Should we help our daughter with schoolwork?

Mother: “Should we help our 13-year-old daughter with homework and planning, or let her underachieve? She went to the two-year HAVO/VWO bridge class with pre-university advice. In March of this year, it will be decided who from the class can continue to pre-university education. With our help she now stands nines, eights and some sixs and sevens, but the pre-university education standard requires a higher average, which she will or will not achieve.

“We are not those parents who think their child belongs in pre-university education, but we know she can do it. She can handle it easily in terms of learning level, she is a hard worker, but she is hopeless in planning. She always starts too late, estimates the amount of material too late, doesn’t use her diary, doesn’t have an overview. That’s why we help her. If we say ‘start now’, we check her agenda. Sometimes she likes that, but usually it doesn’t matter to her; then she shouts: ‘No no no! I don’t want anything to do with you!’

“We know it would be more instructive if she were to fall through the ice because of bad planning, but then she might get in trouble, so I help her and get her behind her pants.

“The class is busy, teachers often don’t get to explain all the material, that’s why we also help her with maths and physics and we often test languages.

“I find it difficult not to ‘interfere’ with it. Not now that the hour is approaching and the teachers will soon be voting on vwo/havo. One says: ‘You have to let her do it herself’, the other buys help with a homework institute. Has my child been helped more with doing everything himself and where is the limit? Has our guidance prevented her from becoming a more independent student?”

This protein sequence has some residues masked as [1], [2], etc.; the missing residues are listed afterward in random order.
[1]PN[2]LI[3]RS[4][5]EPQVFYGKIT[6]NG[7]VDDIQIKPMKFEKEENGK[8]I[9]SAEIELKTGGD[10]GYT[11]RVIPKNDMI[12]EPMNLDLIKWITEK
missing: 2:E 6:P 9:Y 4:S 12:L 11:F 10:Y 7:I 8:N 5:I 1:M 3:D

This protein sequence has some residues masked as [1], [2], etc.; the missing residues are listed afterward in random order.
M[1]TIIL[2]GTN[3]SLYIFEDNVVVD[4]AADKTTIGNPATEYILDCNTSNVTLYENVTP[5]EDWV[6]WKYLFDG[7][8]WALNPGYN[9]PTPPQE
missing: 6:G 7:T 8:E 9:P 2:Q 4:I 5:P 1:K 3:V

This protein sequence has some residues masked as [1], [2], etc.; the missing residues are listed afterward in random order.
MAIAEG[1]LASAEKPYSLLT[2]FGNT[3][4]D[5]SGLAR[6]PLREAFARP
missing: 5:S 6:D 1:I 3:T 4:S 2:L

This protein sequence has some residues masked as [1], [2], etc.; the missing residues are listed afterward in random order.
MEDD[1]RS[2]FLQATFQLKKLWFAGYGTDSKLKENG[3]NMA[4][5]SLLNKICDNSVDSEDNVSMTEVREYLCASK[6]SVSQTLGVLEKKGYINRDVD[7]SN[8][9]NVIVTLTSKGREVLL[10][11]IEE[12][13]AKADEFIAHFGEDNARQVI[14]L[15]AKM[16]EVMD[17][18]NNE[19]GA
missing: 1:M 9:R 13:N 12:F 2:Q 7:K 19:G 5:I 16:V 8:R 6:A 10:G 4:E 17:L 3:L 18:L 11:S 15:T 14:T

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What do the experts say?

More direction

Tisha Neve: “Sit around the table with her at a relaxed moment and say, ‘Let’s talk about school, because we always have discussions about that. We think you can do VWO, and we’re sorry if you can’t. So we’re on top of it. But what do you want and what would help you?’ Listen and keep asking. In this way you give her control and hopefully you will find out what is behind her behavior. Now you can make arrangements that feel right for everyone. Letting go completely is now too big a step, but giving her more control and a voice within your framework often works very well. Say, “Maybe it’s a little early, but we’ll see if you can handle a little more responsibility with our help.” That gives her the space to dare to knock if it doesn’t work out.

“Also honestly check whether you really don’t care whether she is in pre-university education. Or are you so on top of it that it feels to your child as if it does matter?”

Behind the rags

Bass Delivery: “Young adolescents cannot plan. According to modern neuropsychology, the necessary brain development will take years. The so-called study house, which was introduced in secondary education in the 1990s and which left far too much control to the pupil, has fortunately been abolished. So your daughter can really use your help. Try concentrating on your schoolwork if anything unrelated to school seems particularly interesting. So stay behind her at this stage, but above all discuss what she wants herself. If she doesn’t stick to it, there’s no point in planning.

“You say that you do not belong to that group of parents whose children have to go to pre-university education at all costs. These parents often go against the expert judgment of the teacher. You are convinced that your daughter can easily cope with the learning level. If the teachers agree with you, I’d give it another go.”

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